On Friday, September 3, families of victims and survivors of the massacres that took place in the Bolivian towns of Senkata and Sacaba after the 2019 coup marched in the capital, La Paz, demanding justice for these and other acts of violence that were perpetrated by Jeanine Áñez’s de facto government.
November 2019 is remembered by Bolivians as one of the most violent in the recent history of their country, due to the extreme repression unleashed by the police and military under orders of the coup administration that had usurped the government at the time, overthrowing the democratically elected government of Evo Morales.
Victims of Bolivia's Senkata & Sacaba massacres are marching together, now in La Paz, to demand justice and to reject attempts to free the 'murderer' Jeanine Añez. pic.twitter.com/mcUMhxLY21
— Kawsachun News (@KawsachunNews) September 3, 2021
Back then, security forces harshly repressed peaceful protesters who were defending democracy and demanding the return to power of the constitutionally elected president, Evo Morales, who had been forced to resign and flee the country. As a result of the repression, 38 people lost their lives in Senkata and Sacaba.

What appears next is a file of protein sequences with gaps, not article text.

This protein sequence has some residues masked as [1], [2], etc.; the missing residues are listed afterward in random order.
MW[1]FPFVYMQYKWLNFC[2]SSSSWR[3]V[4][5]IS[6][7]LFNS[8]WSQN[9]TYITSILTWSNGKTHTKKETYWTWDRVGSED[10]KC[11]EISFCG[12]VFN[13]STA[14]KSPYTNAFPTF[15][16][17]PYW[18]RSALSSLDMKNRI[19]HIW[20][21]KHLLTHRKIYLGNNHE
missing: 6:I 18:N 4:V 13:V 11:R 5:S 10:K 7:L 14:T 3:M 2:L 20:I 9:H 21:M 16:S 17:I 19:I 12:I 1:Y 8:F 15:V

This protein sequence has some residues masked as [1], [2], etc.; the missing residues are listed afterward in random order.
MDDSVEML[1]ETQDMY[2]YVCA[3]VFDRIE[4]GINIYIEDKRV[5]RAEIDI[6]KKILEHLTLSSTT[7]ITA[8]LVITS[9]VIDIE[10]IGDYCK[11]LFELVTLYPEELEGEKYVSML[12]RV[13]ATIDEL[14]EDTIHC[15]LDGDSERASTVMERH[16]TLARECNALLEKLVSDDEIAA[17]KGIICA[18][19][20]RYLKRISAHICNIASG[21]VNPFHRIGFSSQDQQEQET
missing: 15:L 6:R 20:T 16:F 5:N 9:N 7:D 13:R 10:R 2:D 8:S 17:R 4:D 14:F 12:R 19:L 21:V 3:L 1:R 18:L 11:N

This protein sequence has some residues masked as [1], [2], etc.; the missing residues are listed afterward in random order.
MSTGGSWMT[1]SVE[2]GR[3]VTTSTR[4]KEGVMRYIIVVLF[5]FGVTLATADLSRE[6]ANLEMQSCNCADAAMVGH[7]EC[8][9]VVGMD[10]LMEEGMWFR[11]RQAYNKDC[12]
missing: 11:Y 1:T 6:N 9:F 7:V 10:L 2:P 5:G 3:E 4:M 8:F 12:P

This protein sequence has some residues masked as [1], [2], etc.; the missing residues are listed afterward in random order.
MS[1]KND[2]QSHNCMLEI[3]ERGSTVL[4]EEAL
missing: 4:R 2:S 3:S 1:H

Roberto Jucumari, vice president of the Association of the Deceased, Injured, Prosecuted and Persecuted Victims for the Defense of Democracy of Sacaba, informed that this was a massive march that had summoned all social organizations and representatives of all those who had suffered from the coup violence.
The association also announced that it will carry out a national survey to identify everyone who had been killed, injured, detained or tortured in the aftermath of the 2019 coup.
Meanwhile within the Plurinational Legislative Assembly of Bolivia, the opposition has tried to create maneuvers to prevent trials of those responsible for the massacres. The trial would try to deliver to the victims of the coup justice and comprehensive reparation.
In this regard, Bolivian Deputy Minister of Communication, Gabriela Alcón, called for legal action to be made viable as an indispensable step to overcome the trauma that the 2019 coup d’état left in Bolivian society. Alcón, in a local television interview, stated, “We urge the Legislative Assembly to respond to the 38 victims and all the families who were affected by the violation of human rights, by extrajudicial executions, by massacres; by what has happened in our country and, in this way, we will comply with the mandate of true justice and comprehensive reparation.”
Featured image: At least 38 people died in the massacres carried out by police, military, and paramilitary forces in Sacaba and Senkata during November 15-19, 2019. File photo.
Translation: Orinoco Tribune